McDNA: The DNA Testing Equivalent to Fast Food
by Ed Lyon
In the late 1960s, Dr. Leonard McCoy of the science fiction television series Star Trek could wave a small device over a patient to find out all he needed to know about them. A similar device now exists in this 21st-century science reality world that gives nearly instant DNA mapping results, and the operator does not have to be a doctor, scientist, or even a lab tech. Why, it’s so easy that even a cop can do it.
Thermo Fisher Scientific (formerly IntegenX) markets a machine about the size of a desktop computer called the Rapid DNA Machine (“RDM”). A swab containing a person’s spittle is inserted into a cartridge which is, in turn, inserted into the RDM. Detective Glenn Vandergrift of the Bensalem, Pennsylvania Police Department (“BPD”), the first police agency in the country to receive and begin routinely using an RDM, explains it “is the same exact science that’s being used in big labs. It’s just all miniaturized.” Prior to obtaining its RDM, the BPD already had one of the largest DNA databases outside of CODIS in the country for comparison and matching purposes. In 2017, President Trump signed legislation to allow RDM results access to the FBI’s national DNA database, CODIS.
Proponents touting the RDM’s benefits claim its results have provided credible leads in literally hundreds of cases to facilitate arrests and quickly exonerate falsely accused people. In Orange County, California, RDM team members claim that some robbers were so quickly identified using an RDM that they still had some of the goods they had stolen in their possession when police moved in to arrest them.
Under Big Brother’s 2017 rapid access law, the FBI has set infrastructures up for Arizona, California, Florida, Louisiana, and Texas to upload DNA mappings obtained from cheek swabs and processed by RDMs directly into CODIS for comparison purposes which, coincidentally, also expands the CODIS database if no match is found. Police will only be allowed this access for select crimes and only from individual persons and not from crime scene evidence.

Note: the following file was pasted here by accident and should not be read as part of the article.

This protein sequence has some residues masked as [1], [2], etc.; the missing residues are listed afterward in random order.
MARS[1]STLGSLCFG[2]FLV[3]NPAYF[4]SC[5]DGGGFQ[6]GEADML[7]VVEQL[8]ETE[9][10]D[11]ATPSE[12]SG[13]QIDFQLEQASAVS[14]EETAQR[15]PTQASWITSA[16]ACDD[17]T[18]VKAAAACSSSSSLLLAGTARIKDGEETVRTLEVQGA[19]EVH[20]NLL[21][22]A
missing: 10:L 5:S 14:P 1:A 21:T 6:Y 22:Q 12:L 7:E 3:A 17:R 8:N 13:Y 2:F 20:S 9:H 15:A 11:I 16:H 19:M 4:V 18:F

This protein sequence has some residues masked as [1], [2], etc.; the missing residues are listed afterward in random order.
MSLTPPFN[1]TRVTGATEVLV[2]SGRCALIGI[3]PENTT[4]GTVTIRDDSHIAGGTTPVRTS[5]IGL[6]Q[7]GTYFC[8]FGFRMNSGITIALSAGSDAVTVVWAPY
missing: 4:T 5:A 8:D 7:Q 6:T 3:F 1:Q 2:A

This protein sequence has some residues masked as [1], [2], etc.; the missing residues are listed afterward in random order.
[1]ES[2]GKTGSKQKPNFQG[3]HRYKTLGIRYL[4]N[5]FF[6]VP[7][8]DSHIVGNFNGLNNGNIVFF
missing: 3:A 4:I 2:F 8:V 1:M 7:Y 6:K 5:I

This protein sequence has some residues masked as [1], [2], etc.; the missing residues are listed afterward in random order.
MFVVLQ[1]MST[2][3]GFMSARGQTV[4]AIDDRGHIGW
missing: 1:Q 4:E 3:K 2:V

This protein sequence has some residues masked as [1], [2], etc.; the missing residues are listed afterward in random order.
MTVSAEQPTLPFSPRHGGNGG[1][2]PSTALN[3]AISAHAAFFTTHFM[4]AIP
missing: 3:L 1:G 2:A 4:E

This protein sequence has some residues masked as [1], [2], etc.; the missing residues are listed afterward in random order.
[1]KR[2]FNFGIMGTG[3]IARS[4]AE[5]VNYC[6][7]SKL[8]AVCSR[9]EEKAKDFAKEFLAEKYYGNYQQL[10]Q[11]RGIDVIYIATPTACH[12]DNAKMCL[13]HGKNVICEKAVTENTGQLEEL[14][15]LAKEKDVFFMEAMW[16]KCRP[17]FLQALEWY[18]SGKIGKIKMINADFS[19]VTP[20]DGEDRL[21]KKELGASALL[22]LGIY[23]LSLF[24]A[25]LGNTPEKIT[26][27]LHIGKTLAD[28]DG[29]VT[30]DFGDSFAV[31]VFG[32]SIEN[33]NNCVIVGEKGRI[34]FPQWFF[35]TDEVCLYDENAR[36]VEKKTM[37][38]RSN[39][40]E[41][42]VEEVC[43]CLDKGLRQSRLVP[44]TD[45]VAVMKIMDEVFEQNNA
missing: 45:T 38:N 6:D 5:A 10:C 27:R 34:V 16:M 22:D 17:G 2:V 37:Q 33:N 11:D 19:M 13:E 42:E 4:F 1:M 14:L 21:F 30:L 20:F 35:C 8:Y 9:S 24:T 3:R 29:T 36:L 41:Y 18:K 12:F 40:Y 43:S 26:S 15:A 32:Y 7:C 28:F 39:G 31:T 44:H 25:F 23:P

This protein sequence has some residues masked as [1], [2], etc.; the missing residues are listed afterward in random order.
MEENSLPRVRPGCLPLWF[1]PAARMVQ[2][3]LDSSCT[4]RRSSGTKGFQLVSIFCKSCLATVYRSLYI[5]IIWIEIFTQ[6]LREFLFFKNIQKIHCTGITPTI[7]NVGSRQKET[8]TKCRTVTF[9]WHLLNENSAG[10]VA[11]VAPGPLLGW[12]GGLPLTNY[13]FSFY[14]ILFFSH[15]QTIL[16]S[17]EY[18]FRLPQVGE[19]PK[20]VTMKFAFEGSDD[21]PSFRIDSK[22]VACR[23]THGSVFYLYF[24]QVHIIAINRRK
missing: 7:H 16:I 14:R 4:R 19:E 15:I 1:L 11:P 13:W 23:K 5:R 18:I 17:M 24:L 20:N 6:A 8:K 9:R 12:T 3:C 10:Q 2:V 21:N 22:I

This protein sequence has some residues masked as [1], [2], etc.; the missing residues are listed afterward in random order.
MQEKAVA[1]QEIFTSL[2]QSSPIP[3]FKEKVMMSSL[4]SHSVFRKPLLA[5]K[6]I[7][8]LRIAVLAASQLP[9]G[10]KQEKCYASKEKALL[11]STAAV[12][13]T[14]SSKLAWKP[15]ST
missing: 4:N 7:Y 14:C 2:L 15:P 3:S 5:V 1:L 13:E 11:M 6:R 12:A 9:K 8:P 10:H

Crime scene evidence is a different matter. Dr. Michael Coble of the University of North Texas explained that in the context of RDM use, processing a cheek swab from a person was akin to “reading the children’s book ‘Run Spot Run,’ whereas reading crime scene DNA was like ‘reading Shakespeare in Old English,’” citing as complicating factors the many DNA samples from crime scenes that have multiple persons’ DNA on them. Yet another problem is accidental and cross-contamination of DNA evidence gathered by crime scene technicians.
Minor details like this have not deterred investigators in Utah and Delaware from using their RDMs to review DNA swabbed from weapons, chewing gum, and cigarette butts from crime scenes to identify potential suspects. Leads generated from ROM results are, so far, used mainly in the investigative phase and not in courts. One reason for this is when the DNA sample processed by an RDM has been analyzed, the entire donation is destroyed. Secondary testing for double-checking or safety is impossible.
RDMs cost between $30,000 and $150,000 apiece. A single-use, smartphone-size cartridge costs between $100 and $150. Results from samples are available, from 60 to 90 minutes. Both in cost and time, RDMs are advantageous over a traditional lab where tests are expensive and results may not be returned for months to years, depending on backlogs.
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